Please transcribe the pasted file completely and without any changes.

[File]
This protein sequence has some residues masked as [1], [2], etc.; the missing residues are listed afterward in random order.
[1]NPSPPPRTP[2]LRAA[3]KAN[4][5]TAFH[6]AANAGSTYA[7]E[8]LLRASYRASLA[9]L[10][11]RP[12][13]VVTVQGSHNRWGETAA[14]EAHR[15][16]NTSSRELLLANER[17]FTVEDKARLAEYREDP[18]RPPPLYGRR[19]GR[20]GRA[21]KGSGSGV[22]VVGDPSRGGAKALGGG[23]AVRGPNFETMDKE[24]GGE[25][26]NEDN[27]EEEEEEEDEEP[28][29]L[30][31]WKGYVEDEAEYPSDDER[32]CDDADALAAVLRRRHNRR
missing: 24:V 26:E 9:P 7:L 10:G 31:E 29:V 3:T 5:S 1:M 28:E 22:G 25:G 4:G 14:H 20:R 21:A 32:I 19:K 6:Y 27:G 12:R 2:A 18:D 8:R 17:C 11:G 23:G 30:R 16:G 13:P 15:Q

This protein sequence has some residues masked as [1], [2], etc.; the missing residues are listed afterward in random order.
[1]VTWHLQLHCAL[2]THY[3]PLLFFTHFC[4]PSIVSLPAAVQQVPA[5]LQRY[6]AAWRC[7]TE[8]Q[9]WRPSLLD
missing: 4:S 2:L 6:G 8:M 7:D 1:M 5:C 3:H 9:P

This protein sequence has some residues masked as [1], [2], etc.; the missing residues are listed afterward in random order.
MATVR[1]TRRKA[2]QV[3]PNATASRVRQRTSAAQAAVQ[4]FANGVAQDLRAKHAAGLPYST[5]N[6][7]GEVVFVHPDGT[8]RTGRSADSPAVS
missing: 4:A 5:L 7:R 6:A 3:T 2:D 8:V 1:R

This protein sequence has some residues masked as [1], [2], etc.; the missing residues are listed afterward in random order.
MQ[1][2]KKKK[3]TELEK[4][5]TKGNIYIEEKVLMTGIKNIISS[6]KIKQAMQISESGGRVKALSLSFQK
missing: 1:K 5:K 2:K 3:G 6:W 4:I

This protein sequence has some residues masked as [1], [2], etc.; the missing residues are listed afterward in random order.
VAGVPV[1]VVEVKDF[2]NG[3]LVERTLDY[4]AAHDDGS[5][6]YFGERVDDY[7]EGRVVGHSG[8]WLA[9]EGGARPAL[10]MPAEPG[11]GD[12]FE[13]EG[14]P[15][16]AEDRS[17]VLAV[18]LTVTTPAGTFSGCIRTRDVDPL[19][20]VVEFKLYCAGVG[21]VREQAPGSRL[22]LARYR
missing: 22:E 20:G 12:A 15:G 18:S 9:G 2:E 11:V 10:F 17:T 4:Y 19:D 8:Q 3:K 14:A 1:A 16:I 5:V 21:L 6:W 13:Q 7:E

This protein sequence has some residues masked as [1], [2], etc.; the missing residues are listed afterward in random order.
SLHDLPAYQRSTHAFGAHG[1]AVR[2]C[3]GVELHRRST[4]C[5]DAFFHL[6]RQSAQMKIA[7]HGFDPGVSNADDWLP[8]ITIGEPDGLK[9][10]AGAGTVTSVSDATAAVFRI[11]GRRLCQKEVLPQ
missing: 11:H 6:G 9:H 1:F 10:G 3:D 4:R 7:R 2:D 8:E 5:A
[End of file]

This protein sequence has some residues masked as [1], [2], etc.; the missing residues are listed afterward in random order.
[1]NPSPPPRTP[2]LRAA[3]KAN[4][5]TAFH[6]AANAGSTYA[7]E[8]LLRASYRASLA[9]L[10][11]RP[12][13]VVTVQGSHNRWGETAA[14]EAHR[15][16]NTSSRELLLANER[17]FTVEDKARLAEYREDP[18]RPPPLYGRR[19]GR[20]GRA[21]KGSGSGV[22]VVGDPSRGGAKALGGG[23]AVRGPNFETMDKE[24]GGE[25][26]NEDN[27]EEEEEEEDEEP[28][29]L[30][31]WKGYVEDEAEYPSDDER[32]CDDADALAAVLRRRHNRR
missing: 24:V 26:E 9:P 7:L 10:G 31:E 29:V 3:T 5:S 1:M 28:E 22:G 25:G 4:G 14:H 20:R 21:A 32:I 19:K 6:Y 27:G 12:R 2:A 18:D 8:R 17:C 11:G 23:G 30:R 16:G 13:P 15:Q

This protein sequence has some residues masked as [1], [2], etc.; the missing residues are listed afterward in random order.
[1]VTWHLQLHCAL[2]THY[3]PLLFFTHFC[4]PSIVSLPAAVQQVPA[5]LQRY[6]AAWRC[7]TE[8]Q[9]WRPSLLD
missing: 4:S 2:L 6:G 8:M 7:D 1:M 5:C 3:H 9:P

This protein sequence has some residues masked as [1], [2], etc.; the missing residues are listed afterward in random order.
MATVR[1]TRRKA[2]QV[3]PNATASRVRQRTSAAQAAVQ[4]FANGVAQDLRAKHAAGLPYST[5]N[6][7]GEVVFVHPDGT[8]RTGRSADSPAVS
missing: 4:A 5:L 7:R 6:A 3:T 2:D 8:V 1:R

This protein sequence has some residues masked as [1], [2], etc.; the missing residues are listed afterward in random order.
MQ[1][2]KKKK[3]TELEK[4][5]TKGNIYIEEKVLMTGIKNIISS[6]KIKQAMQISESGGRVKALSLSFQK
missing: 1:K 5:K 2:K 3:G 6:W 4:I

This protein sequence has some residues masked as [1], [2], etc.; the missing residues are listed afterward in random order.
VAGVPV[1]VVEVKDF[2]NG[3]LVERTLDY[4]AAHDDGS[5][6]YFGERVDDY[7]EGRVVGHSG[8]WLA[9]EGGARPAL[10]MPAEPG[11]GD[12]FE[13]EG[14]P[15][16]AEDRS[17]VLAV[18]LTVTTPAGTFSGCIRTRDVDPL[19][20]VVEFKLYCAGVG[21]VREQAPGSRL[22]LARYR
missing: 22:E 20:G 12:A 15:G 18:S 9:G 2:E 11:V 10:F 17:T 4:Y 19:D 8:Q 3:K 14:A 1:A 16:I 5:V 21:L 6:W 13:Q 7:E

This protein sequence has some residues masked as [1], [2], etc.; the missing residues are listed afterward in random order.
SLHDLPAYQRSTHAFGAHG[1]AVR[2]C[3]GVELHRRST[4]C[5]DAFFHL[6]RQSAQMKIA[7]HGFDPGVSNADDWLP[8]ITIGEPDGLK[9][10]AGAGTVTSVSDATAAVFRI[11]GRRLCQKEVLPQ
missing: 11:H 6:G 9:H 1:F 10:G 3:D 4:R 7:R 2:D 8:E 5:A